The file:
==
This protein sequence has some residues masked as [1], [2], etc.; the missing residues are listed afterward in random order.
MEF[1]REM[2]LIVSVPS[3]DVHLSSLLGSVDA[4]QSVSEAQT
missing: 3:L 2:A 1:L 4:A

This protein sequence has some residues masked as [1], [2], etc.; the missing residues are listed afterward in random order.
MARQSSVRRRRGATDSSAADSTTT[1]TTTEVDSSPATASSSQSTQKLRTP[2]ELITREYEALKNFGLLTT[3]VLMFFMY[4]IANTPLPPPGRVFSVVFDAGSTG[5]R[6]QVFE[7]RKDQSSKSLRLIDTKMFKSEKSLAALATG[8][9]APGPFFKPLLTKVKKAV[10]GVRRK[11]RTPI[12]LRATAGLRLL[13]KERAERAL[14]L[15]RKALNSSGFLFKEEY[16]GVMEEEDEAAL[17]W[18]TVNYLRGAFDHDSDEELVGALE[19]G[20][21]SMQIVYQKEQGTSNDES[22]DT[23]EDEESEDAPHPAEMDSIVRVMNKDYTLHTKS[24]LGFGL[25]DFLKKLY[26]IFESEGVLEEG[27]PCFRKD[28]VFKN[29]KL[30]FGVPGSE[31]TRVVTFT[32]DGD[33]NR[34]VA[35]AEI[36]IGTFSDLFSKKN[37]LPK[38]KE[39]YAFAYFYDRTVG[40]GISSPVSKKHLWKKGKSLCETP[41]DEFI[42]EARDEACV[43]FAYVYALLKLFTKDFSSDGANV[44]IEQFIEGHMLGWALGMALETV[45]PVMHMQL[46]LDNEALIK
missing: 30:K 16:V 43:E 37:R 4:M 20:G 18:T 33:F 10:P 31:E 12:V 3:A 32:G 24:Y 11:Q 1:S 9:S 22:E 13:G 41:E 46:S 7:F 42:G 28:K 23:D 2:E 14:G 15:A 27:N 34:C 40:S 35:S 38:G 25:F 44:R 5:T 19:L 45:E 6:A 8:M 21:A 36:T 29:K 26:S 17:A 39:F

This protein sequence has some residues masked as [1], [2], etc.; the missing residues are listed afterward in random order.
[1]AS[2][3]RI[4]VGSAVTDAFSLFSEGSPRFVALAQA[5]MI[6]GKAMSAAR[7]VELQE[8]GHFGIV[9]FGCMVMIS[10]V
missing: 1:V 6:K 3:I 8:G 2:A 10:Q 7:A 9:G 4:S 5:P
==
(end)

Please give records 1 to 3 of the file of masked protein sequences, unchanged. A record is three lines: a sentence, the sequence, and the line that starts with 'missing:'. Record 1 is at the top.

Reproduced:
This protein sequence has some residues masked as [1], [2], etc.; the missing residues are listed afterward in random order.
MEF[1]REM[2]LIVSVPS[3]DVHLSSLLGSVDA[4]QSVSEAQT
missing: 3:L 2:A 1:L 4:A

This protein sequence has some residues masked as [1], [2], etc.; the missing residues are listed afterward in random order.
MARQSSVRRRRGATDSSAADSTTT[1]TTTEVDSSPATASSSQSTQKLRTP[2]ELITREYEALKNFGLLTT[3]VLMFFMY[4]IANTPLPPPGRVFSVVFDAGSTG[5]R[6]QVFE[7]RKDQSSKSLRLIDTKMFKSEKSLAALATG[8][9]APGPFFKPLLTKVKKAV[10]GVRRK[11]RTPI[12]LRATAGLRLL[13]KERAERAL[14]L[15]RKALNSSGFLFKEEY[16]GVMEEEDEAAL[17]W[18]TVNYLRGAFDHDSDEELVGALE[19]G[20][21]SMQIVYQKEQGTSNDES[22]DT[23]EDEESEDAPHPAEMDSIVRVMNKDYTLHTKS[24]LGFGL[25]DFLKKLY[26]IFESEGVLEEG[27]PCFRKD[28]VFKN[29]KL[30]FGVPGSE[31]TRVVTFT[32]DGD[33]NR[34]VA[35]AEI[36]IGTFSDLFSKKN[37]LPK[38]KE[39]YAFAYFYDRTVG[40]GISSPVSKKHLWKKGKSLCETP[41]DEFI[42]EARDEACV[43]FAYVYALLKLFTKDFSSDGANV[44]IEQFIEGHMLGWALGMALETV[45]PVMHMQL[46]LDNEALIK
missing: 30:K 16:V 43:E 37:R 4:M 20:G 18:T 33:F 10:P 31:E 12:V 3:A 32:G 24:Y 11:Q 1:S 9:S 22:E 13:G 41:E 46:S 7:F 42:G 28:K 23:D 2:E 14:G 15:A 27:N 34:C 40:S 35:S 38:G 25:F 44:R 5:T 19:L 45:E 6:A 8:M 21:A 36:T 29:K 26:S 17:A 39:F

This protein sequence has some residues masked as [1], [2], etc.; the missing residues are listed afterward in random order.
[1]AS[2][3]RI[4]VGSAVTDAFSLFSEGSPRFVALAQA[5]MI[6]GKAMSAAR[7]VELQE[8]GHFGIV[9]FGCMVMIS[10]V
missing: 1:V 6:K 3:I 8:G 2:A 10:Q 7:A 9:G 4:S 5:P